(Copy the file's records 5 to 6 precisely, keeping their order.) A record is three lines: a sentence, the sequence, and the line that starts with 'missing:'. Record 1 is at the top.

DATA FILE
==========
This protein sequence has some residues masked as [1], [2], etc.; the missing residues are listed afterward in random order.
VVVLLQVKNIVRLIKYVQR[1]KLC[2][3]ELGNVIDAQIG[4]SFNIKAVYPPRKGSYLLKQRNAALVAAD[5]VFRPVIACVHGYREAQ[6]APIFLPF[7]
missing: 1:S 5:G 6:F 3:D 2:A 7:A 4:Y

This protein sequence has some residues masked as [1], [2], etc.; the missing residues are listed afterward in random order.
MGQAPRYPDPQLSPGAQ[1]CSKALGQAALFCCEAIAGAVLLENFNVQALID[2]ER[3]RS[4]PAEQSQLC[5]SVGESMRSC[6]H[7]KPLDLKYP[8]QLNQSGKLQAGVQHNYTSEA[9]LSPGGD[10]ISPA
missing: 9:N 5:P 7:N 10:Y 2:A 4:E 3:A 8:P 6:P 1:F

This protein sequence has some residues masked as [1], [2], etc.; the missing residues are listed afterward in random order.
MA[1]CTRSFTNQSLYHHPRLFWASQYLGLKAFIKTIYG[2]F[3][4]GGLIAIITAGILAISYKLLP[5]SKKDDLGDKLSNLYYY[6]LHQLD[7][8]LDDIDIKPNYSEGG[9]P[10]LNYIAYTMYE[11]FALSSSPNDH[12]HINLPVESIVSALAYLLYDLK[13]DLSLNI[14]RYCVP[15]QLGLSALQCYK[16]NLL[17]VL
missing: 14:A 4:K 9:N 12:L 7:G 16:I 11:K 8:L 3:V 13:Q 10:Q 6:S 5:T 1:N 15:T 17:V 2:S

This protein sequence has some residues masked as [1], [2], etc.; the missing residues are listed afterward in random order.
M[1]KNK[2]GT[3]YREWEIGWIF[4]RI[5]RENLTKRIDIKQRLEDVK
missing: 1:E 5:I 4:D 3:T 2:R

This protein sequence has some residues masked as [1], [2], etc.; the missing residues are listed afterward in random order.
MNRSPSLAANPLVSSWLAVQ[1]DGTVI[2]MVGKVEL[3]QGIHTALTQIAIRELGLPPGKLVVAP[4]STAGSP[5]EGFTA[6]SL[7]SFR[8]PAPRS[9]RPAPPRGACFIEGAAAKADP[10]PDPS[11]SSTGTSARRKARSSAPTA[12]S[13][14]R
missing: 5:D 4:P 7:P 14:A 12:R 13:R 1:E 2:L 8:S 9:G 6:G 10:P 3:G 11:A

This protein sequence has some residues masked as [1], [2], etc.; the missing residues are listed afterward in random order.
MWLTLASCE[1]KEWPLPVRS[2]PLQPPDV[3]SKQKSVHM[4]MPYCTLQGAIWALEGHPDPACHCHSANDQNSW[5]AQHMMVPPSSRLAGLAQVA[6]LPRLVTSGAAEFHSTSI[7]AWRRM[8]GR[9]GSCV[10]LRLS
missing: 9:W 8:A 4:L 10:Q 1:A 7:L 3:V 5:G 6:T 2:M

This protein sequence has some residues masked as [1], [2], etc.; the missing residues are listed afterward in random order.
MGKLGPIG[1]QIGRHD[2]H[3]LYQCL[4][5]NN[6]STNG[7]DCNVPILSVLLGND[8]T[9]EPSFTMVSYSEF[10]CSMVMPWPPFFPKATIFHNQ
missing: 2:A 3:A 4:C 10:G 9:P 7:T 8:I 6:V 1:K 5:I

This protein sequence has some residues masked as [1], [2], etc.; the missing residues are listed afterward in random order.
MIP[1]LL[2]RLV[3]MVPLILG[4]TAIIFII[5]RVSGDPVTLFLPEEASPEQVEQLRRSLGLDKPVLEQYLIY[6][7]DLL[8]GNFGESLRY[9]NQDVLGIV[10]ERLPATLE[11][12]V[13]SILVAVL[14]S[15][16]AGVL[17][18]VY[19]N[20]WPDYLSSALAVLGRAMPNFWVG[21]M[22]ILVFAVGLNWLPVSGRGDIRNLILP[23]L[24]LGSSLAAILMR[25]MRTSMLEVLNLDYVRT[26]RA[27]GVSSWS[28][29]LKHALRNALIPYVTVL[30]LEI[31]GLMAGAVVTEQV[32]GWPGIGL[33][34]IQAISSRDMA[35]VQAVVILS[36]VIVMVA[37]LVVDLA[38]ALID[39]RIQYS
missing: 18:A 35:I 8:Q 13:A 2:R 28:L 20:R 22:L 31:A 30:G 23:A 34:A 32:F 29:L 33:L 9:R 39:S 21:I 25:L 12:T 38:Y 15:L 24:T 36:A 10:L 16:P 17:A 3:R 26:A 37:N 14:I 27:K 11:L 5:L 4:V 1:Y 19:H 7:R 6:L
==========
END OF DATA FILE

This protein sequence has some residues masked as [1], [2], etc.; the missing residues are listed afterward in random order.
MNRSPSLAANPLVSSWLAVQ[1]DGTVI[2]MVGKVEL[3]QGIHTALTQIAIRELGLPPGKLVVAP[4]STAGSP[5]EGFTA[6]SL[7]SFR[8]PAPRS[9]RPAPPRGACFIEGAAAKADP[10]PDPS[11]SSTGTSARRKARSSAPTA[12]S[13][14]R
missing: 5:D 4:P 7:P 14:A 12:R 13:R 1:E 2:L 8:S 9:G 6:G 10:P 3:G 11:A

This protein sequence has some residues masked as [1], [2], etc.; the missing residues are listed afterward in random order.
MWLTLASCE[1]KEWPLPVRS[2]PLQPPDV[3]SKQKSVHM[4]MPYCTLQGAIWALEGHPDPACHCHSANDQNSW[5]AQHMMVPPSSRLAGLAQVA[6]LPRLVTSGAAEFHSTSI[7]AWRRM[8]GR[9]GSCV[10]LRLS
missing: 9:W 8:A 4:L 10:Q 1:A 7:L 3:V 5:G 6:T 2:M